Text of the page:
The Faust tale is one of the most famous accounts of a pact with the Devil, and while earlier versions always had him dragged off to Hell at the end, Goethe had him saved because he still cared, was still striving, and the woman he seduced interceded on his behalf. I was never able to get through the whole thing, but my general impression is that Goethe’s Faust was less someone who sought power or pleasure (although he did obtain both), but rather someone seeking knowledge by any means necessary, certainly a more sympathetic goal.

Faust appears to have named after a real person, Johann Georg Faust, a German alchemist and astrologer born in the fifteenth century; but there’s some doubt that he ever really existed. The legend is said to have been heavily influenced by Simon Magus, as well as by St. Theophilus of Adana, a sixth century cleric who was unfairly deprived of his position as archdeacon and made a deal with Satan to get revenge.

Like Goethe’s Faust, he was eventually repentant and forgiven of his sin, at least according to the legend.

I think that, as weird as the idea is, there are probably people who would agree to it, in light of all the people who have made bargains with Donald Trump. Obviously Trump isn’t Satan, as he’s much less classy and intelligent, and even John Milton wouldn’t be able to make him sympathetic. He apparently doesn’t have the power to consign souls to Hell, but anyone who’s okay with keeping kids in cages is probably going there anyway. Not that I believe in Hell, but a lot of Trump’s allies claim to be devout Christians. But no, Jesus is presumably more concerned with gay marriage than with racism. If the greatest trick the Devil ever pulled is convincing people he doesn’t exist, why is it the people who DO believe he’s real who often seem the most likely to compromise their morality?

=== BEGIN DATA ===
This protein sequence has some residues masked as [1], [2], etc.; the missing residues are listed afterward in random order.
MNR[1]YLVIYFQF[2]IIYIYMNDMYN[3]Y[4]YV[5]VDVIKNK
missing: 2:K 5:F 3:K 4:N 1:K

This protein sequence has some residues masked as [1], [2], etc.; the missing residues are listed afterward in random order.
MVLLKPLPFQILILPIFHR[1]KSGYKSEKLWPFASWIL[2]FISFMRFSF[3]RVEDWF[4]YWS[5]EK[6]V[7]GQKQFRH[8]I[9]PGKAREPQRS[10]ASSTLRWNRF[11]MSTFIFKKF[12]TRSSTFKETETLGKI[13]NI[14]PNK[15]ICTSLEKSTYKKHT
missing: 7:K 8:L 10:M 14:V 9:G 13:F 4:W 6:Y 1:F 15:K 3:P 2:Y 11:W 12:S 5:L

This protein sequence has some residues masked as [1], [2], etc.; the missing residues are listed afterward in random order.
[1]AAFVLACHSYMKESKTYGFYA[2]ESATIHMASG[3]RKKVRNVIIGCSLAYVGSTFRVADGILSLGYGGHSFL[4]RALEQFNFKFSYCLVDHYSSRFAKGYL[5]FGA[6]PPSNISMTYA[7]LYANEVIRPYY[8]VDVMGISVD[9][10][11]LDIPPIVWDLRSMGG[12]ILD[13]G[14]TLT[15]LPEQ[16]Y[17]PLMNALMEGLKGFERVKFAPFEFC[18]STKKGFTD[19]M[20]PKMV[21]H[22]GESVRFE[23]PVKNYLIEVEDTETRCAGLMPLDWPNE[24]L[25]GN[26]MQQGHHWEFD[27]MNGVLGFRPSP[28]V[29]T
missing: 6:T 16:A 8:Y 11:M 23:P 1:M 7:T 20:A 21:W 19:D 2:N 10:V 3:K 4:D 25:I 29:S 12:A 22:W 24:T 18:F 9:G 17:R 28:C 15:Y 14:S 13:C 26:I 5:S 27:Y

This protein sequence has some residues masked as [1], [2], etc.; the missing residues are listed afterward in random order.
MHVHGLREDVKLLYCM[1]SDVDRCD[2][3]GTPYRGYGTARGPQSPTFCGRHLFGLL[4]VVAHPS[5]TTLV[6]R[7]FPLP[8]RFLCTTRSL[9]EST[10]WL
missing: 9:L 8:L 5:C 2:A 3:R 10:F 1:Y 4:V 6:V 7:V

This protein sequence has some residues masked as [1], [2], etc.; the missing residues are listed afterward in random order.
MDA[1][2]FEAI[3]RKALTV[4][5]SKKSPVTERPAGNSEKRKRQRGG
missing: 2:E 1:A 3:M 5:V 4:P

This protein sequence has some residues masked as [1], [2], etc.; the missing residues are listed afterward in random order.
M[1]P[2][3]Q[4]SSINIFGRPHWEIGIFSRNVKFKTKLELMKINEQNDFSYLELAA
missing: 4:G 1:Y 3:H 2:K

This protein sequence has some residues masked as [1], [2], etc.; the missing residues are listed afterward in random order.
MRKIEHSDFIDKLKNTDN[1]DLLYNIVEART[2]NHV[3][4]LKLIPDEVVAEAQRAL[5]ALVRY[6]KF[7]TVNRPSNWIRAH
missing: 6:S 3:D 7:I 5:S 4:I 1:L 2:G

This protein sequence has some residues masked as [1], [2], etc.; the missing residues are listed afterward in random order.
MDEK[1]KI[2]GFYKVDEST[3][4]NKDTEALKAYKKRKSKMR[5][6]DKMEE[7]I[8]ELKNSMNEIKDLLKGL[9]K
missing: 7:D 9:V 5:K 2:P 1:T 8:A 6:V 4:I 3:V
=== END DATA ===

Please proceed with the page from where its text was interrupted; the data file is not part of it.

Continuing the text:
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2 Responses to The Art of the Infernal Deal

  1. I love that last question!

    If I might be allowed a generalization or two for the sake of argument, I’d answer that question by saying it’s because the right are one of two primary targets of the Adversary. Here you have a group that tend to be, and partly through no fault of their own: a) undereducated in their faith (as well as in other areas) due to a terrible education and religious system, b) easily prone to being misled through years of the follow-your-leader mentality in schools and sports, and c) barraged economically and disenfranchised socially making them easier prey to political and religious wolves in sheep’s clothing.